Takin (Budorcas taxicolor)

KingdomAnimalia
PhylumChordata
ClassMammalia
OrderCetartiodactyla
FamilyBovidae
GenusBudorcas (1)
SizeLength: 1.7 - 2.2 m (2)
Shoulder height: 1 - 1.3 m (2)
Weightup to 350 kg (2)

Classified as Vulnerable (VU) on the IUCN Red List (1), and listed on Appendix II of CITES (3). 

The takin is one of the larger and stockier of the goat antelopes. Short legs are supported on large, two-toed hooves, which have a highly developed spur (4) (5). The large head is made more distinctive by the long, arched nose, and stout horns that are ridged at the base and can reach 64 centimetres in length (4). The long shaggy coat is light in colour, with a dark stripe along the back (4), and males (bulls) also have a dark face (5). Four subspecies of takin are currently recognised, and these tend to show a variation in coat colour. The legend of the 'golden fleece', searched for by Jason and the Argonauts (2), may have been inspired by the lustrous coat of the golden takin (B. t. bedfordi) (5). Rather than localised scent glands, the takin has an oily, strong-smelling substance secreted over the whole body (5).

Found in the Himalayas and western China (2), their range extends from India, into China, Myanmar and Bhutan (1). The four subspecies differ in range; the golden and Sichuan takins (B. t. bedfordi and B. t. tibetana) are found only in China, the Mishimi takin (B. t. taxicolor) is found in India and Myanmar, and the Bhutan takin (B. t. whitei) is found in China, Bhutan and India (1).

Found from forested valleys to rocky, grass covered alpine zones, at altitudes of between 1,000 and 4,500 metres above sea level (4).

Takin are found in small family groups of around 20 individuals, although older males may lead a more solitary existence. In the summer months, herds of up to 300 individuals gather high up on the mountain slopes (4). Mating takes place between July and August and a single young is born after a gestation period of around eight months (4). Takin migrate from the upper pasture to lower, more forested areas in winter (4). When disturbed, individuals will give a 'cough' alarm call and the herd will retreat into thick bamboo thickets and lie on the ground for camouflage (2). 

Takin feed in the early morning and late afternoon (2), grazing on a variety of leaves and grasses (4). Salt is also an important part of their diet and groups may stay at a mineral deposit for several days (4).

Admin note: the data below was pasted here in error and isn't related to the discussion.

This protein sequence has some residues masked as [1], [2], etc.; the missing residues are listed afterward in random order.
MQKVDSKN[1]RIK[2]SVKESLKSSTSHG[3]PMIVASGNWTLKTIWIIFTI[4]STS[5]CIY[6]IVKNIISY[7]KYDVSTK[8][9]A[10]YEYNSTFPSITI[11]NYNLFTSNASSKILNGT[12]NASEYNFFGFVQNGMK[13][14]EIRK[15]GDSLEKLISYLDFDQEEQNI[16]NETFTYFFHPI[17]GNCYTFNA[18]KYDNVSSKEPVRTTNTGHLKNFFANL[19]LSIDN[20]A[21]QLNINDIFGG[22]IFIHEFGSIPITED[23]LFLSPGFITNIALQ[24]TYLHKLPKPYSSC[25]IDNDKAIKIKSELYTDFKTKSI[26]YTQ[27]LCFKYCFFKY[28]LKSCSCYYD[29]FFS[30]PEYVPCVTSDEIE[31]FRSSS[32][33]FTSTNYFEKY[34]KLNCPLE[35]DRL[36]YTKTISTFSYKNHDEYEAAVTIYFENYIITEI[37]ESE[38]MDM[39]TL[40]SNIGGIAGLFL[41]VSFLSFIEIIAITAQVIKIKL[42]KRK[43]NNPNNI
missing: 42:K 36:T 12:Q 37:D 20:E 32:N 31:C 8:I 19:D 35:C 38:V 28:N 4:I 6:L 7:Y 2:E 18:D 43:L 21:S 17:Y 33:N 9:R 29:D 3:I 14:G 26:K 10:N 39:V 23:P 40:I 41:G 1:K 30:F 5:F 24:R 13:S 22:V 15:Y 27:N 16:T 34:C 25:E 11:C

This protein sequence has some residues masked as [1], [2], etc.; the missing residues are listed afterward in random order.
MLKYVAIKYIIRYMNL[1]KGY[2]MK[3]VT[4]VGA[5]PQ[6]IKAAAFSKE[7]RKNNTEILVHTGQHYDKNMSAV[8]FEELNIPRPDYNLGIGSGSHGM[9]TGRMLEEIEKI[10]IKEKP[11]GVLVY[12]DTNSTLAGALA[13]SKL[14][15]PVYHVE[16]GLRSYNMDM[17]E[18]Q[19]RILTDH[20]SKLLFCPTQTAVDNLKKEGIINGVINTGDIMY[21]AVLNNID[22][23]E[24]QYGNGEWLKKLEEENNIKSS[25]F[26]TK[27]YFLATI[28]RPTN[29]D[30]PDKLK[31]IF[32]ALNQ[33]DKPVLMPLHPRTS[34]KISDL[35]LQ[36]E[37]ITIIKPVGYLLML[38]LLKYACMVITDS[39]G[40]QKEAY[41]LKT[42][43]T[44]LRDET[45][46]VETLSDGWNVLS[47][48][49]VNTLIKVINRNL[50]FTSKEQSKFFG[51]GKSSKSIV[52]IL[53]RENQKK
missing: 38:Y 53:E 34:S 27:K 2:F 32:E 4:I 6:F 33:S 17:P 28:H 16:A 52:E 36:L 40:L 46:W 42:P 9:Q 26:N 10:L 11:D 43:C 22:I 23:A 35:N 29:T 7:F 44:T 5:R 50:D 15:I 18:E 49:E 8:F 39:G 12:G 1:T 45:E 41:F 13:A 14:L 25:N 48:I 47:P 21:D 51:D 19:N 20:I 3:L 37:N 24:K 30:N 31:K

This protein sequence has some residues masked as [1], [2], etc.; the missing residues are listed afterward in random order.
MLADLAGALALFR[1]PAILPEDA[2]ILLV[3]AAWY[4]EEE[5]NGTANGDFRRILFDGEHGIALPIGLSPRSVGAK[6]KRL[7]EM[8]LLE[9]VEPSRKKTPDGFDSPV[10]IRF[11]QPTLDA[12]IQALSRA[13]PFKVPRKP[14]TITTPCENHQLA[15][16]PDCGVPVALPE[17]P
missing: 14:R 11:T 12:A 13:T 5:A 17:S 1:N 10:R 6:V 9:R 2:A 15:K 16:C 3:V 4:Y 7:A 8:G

Very little data on the distribution and size of takin populations exists, partly as a consequence of the inaccessibility of their habitat (6). Factors such as habitat loss, competition with other species and disease are all thought to be threatening takin populations today, but further research is urgently required (1).

The takin is listed on Appendix II of the Convention on International Trade in Endangered Species (CITES), and an export permit is thus required for international trade (3). A captive population exists and is managed by the studbook held at Minnesota Zoo in the United States (6).

For more information on the takin see:

This information is awaiting authentication by a species expert, and will be updated as soon as possible. If you are able to help please contact:
arkive@wildscreen.org.uk

  1. IUCN Red List (August, 2010)
    http://www.iucnredlist.org/
  2. Ultimate Ungulate (March, 2008)
    http://www.ultimateungulate.com/Artiodactyla/Budorcas_taxicolor.html
  3. CITES (March, 2008)
    http://www.cites.org/
  4. Animal Diversity Web (November, 2002) 
    http://animaldiversity.ummz.umich.edu/accounts/budorcas/b._taxicolor$narrative.html
  5. Macdonald, D. (2001) The New Encyclopedia of Mammals. Oxford University Press, Oxford.
  6. Minnesota Zoo (March, 2008)
    http://www.mnzoo.com/conservation/conservation.asp